Okay, we’ve covered a lot and hopefully I displayed far less contempt than usual. (*rolls eyes*) Let’s round it all up and learn the secret to a happy marriage that nobody ever talks about…
Here’s how to make your relationship amazing:
Gottman found that very happy couples don’t just “interact well” moment for moment. There was a bigger overall phenomenon…
They created a culture together. Their own little world. Shared rituals, roles, goals, symbols… In short, a shared meaning system. It started with understanding and honoring one another’s dreams and extended to a meshing of their life dreams.
Each family creates a unique culture— a unique compilation of meaning— complete with its own symbols, metaphors, and narratives. The degree to which a marriage enables both partners to feel that their life dreams are supported can make or break it.
How do you do that? It starts with time together. Gottman found the average couple only converses for 2 hours a week. Sorry, not enough. You need time to know each other’s worlds, to appreciate and show fondness for each other, to share your day, and give and receive affection. How can you honor and mesh dreams you don’t even know about?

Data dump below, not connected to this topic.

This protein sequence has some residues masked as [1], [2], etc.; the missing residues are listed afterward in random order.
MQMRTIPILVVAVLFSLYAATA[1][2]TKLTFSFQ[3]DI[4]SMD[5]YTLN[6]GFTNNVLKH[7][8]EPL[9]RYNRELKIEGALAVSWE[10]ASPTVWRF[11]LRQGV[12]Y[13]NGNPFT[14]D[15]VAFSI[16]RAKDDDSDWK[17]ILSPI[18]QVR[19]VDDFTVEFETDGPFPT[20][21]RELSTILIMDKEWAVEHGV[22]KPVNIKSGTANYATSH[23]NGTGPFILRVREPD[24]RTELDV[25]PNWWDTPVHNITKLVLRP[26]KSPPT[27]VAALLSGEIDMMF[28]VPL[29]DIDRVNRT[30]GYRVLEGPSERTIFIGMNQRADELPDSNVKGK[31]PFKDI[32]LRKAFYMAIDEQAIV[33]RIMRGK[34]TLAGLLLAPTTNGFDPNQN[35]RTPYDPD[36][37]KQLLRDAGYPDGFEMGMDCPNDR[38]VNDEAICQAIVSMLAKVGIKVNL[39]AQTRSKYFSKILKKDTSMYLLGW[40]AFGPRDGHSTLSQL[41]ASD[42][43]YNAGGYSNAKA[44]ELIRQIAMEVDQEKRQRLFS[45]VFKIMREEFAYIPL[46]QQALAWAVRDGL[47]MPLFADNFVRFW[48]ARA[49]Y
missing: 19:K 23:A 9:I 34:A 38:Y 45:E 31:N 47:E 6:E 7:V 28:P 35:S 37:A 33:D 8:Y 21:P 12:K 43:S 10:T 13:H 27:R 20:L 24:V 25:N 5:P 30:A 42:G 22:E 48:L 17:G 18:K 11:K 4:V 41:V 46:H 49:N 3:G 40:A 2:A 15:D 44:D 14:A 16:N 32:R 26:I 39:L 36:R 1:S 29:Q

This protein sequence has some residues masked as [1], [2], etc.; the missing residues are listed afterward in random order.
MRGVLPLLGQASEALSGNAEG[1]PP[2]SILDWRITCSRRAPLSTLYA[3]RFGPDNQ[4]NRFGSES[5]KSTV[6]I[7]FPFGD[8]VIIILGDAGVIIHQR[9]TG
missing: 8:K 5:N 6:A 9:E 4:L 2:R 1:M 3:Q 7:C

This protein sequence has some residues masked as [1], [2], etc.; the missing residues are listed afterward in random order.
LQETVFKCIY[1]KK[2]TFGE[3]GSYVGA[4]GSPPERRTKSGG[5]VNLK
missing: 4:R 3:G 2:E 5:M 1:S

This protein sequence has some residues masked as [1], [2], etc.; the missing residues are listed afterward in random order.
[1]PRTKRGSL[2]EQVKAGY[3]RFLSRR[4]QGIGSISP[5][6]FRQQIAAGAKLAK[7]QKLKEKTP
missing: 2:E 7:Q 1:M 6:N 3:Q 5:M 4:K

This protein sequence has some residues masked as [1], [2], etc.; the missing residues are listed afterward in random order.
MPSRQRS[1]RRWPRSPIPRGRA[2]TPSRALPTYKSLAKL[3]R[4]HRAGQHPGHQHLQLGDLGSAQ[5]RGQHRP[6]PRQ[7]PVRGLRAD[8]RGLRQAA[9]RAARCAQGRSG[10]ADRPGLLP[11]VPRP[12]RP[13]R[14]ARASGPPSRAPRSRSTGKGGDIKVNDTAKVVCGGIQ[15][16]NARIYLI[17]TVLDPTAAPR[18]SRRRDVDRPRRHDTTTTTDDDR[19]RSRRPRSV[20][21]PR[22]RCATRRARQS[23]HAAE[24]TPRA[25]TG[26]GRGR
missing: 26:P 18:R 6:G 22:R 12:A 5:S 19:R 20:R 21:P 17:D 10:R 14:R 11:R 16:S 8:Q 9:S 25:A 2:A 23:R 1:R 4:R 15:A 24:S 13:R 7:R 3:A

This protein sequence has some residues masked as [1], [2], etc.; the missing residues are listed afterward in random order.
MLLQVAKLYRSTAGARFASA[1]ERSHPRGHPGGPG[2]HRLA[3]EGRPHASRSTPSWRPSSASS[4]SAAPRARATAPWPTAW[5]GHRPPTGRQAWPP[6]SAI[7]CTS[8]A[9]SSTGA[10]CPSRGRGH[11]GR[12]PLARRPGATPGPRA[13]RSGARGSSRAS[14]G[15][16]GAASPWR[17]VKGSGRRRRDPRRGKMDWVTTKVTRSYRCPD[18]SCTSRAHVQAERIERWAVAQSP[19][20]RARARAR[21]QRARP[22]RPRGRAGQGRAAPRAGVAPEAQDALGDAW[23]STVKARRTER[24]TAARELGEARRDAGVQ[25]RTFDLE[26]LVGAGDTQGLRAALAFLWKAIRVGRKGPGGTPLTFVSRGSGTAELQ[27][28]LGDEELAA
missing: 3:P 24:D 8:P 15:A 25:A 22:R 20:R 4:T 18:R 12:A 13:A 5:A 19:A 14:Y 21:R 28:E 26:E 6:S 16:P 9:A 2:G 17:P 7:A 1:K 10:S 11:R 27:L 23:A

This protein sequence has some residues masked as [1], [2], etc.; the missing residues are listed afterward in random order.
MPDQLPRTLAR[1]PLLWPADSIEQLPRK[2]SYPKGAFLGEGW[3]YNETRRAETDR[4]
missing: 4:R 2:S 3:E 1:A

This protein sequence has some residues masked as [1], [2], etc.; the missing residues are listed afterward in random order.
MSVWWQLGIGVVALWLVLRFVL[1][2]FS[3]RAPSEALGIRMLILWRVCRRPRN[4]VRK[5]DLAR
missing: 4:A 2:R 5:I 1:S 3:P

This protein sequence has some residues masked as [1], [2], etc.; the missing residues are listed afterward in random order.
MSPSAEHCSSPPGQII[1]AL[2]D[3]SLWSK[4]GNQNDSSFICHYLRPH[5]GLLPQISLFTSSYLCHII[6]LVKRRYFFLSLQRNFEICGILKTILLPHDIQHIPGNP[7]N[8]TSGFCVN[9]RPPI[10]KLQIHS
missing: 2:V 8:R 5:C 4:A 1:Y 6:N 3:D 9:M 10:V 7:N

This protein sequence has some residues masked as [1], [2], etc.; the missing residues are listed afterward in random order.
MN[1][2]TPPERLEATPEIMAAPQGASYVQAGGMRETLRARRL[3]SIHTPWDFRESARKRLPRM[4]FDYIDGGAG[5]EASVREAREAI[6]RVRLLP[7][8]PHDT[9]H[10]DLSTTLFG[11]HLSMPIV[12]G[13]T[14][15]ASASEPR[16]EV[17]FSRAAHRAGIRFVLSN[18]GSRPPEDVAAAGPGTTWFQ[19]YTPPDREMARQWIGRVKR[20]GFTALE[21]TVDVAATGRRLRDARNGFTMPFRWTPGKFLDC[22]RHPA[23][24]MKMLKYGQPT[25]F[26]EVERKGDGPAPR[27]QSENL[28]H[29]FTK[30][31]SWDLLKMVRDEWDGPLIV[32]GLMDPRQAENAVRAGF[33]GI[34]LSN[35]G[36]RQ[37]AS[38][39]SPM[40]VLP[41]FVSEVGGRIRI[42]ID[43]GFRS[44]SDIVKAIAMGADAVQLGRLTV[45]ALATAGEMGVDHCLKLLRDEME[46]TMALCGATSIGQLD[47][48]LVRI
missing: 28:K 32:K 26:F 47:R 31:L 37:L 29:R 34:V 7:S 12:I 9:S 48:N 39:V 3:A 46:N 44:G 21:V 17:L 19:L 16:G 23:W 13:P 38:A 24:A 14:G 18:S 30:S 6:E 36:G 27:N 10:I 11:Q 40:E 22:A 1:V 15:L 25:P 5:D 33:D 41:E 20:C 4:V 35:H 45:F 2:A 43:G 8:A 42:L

Remember Sun Tzu — it’s what happens before the battle. When the amount of positivity is high in general, the frequency and severity of fights goes down. “Problem-solving” is often a too-little-too-late phenomenon. You want positive sentiment override to cut both of you some slack when you’re not your best and give you full credit when you are. If you’ve got that working for you, no problem can get between you. But if you let negative sentiment override take hold, no action can save you.